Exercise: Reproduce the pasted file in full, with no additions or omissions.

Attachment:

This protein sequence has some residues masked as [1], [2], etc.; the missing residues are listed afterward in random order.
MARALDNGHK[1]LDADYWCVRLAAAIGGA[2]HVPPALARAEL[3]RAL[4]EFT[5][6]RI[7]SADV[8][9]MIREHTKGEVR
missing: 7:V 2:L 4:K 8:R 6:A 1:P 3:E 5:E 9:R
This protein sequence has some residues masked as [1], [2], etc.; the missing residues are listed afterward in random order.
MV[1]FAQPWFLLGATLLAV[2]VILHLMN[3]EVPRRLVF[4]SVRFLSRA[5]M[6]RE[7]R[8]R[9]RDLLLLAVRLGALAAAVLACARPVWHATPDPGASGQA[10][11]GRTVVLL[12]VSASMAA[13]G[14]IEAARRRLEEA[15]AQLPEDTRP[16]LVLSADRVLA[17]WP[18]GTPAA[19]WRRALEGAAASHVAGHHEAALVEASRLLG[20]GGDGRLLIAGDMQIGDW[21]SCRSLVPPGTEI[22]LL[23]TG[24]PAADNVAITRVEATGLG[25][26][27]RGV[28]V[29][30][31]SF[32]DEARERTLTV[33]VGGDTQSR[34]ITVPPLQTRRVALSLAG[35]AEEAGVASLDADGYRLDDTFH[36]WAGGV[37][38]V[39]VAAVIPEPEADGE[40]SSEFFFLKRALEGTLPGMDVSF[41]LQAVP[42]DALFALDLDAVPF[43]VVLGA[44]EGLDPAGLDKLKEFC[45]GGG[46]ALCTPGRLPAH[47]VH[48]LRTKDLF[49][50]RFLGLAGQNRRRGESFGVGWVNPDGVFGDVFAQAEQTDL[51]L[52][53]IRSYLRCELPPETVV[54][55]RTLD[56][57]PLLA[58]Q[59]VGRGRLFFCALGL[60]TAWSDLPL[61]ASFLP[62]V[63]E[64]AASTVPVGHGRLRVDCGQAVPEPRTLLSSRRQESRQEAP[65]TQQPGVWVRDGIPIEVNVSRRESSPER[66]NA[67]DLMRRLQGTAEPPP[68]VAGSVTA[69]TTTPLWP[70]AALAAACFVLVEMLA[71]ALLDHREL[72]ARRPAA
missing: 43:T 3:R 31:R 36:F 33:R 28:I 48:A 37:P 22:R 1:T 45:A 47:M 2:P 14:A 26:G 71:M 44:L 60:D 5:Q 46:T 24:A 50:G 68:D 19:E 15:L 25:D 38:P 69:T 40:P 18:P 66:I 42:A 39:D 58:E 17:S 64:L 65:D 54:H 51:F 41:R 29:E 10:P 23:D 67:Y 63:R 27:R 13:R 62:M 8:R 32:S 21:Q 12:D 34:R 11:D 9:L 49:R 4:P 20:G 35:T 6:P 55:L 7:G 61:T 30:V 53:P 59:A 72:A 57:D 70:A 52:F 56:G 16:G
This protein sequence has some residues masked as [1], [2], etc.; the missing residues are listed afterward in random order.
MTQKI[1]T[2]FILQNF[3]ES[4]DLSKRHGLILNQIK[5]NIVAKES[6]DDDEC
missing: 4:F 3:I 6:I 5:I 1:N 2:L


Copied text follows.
This protein sequence has some residues masked as [1], [2], etc.; the missing residues are listed afterward in random order.
MARALDNGHK[1]LDADYWCVRLAAAIGGA[2]HVPPALARAEL[3]RAL[4]EFT[5][6]RI[7]SADV[8][9]MIREHTKGEVR
missing: 7:V 2:L 4:K 8:R 6:A 1:P 3:E 5:E 9:R
This protein sequence has some residues masked as [1], [2], etc.; the missing residues are listed afterward in random order.
MV[1]FAQPWFLLGATLLAV[2]VILHLMN[3]EVPRRLVF[4]SVRFLSRA[5]M[6]RE[7]R[8]R[9]RDLLLLAVRLGALAAAVLACARPVWHATPDPGASGQA[10][11]GRTVVLL[12]VSASMAA[13]G[14]IEAARRRLEEA[15]AQLPEDTRP[16]LVLSADRVLA[17]WP[18]GTPAA[19]WRRALEGAAASHVAGHHEAALVEASRLLG[20]GGDGRLLIAGDMQIGDW[21]SCRSLVPPGTEI[22]LL[23]TG[24]PAADNVAITRVEATGLG[25][26][27]RGV[28]V[29][30][31]SF[32]DEARERTLTV[33]VGGDTQSR[34]ITVPPLQTRRVALSLAG[35]AEEAGVASLDADGYRLDDTFH[36]WAGGV[37][38]V[39]VAAVIPEPEADGE[40]SSEFFFLKRALEGTLPGMDVSF[41]LQAVP[42]DALFALDLDAVPF[43]VVLGA[44]EGLDPAGLDKLKEFC[45]GGG[46]ALCTPGRLPAH[47]VH[48]LRTKDLF[49][50]RFLGLAGQNRRRGESFGVGWVNPDGVFGDVFAQAEQTDL[51]L[52][53]IRSYLRCELPPETVV[54][55]RTLD[56][57]PLLA[58]Q[59]VGRGRLFFCALGL[60]TAWSDLPL[61]ASFLP[62]V[63]E[64]AASTVPVGHGRLRVDCGQAVPEPRTLLSSRRQESRQEAP[65]TQQPGVWVRDGIPIEVNVSRRESSPER[66]NA[67]DLMRRLQGTAEPPP[68]VAGSVTA[69]TTTPLWP[70]AALAAACFVLVEMLA[71]ALLDHREL[72]ARRPAA
missing: 43:T 3:R 31:R 36:F 33:R 28:I 48:A 37:P 22:R 1:T 45:A 47:M 2:P 14:A 26:G 71:M 44:L 60:D 5:Q 46:T 24:A 50:G 68:D 19:E 15:L 25:D 38:P 69:T 40:P 18:P 66:I 42:A 39:D 58:E 17:S 64:L 65:D 54:H 51:F 41:R 29:E 10:P 23:D 67:Y 63:R 27:R 13:R 62:M 8:R 32:S 21:Q 12:D 34:R 11:D 9:L 49:R 4:P 20:G 35:T 6:P 55:L 7:G 61:T 30:V 53:P 59:A 72:A 57:D 70:A 52:F 56:G 16:G
This protein sequence has some residues masked as [1], [2], etc.; the missing residues are listed afterward in random order.
MTQKI[1]T[2]FILQNF[3]ES[4]DLSKRHGLILNQIK[5]NIVAKES[6]DDDEC
missing: 4:F 3:I 6:I 5:I 1:N 2:L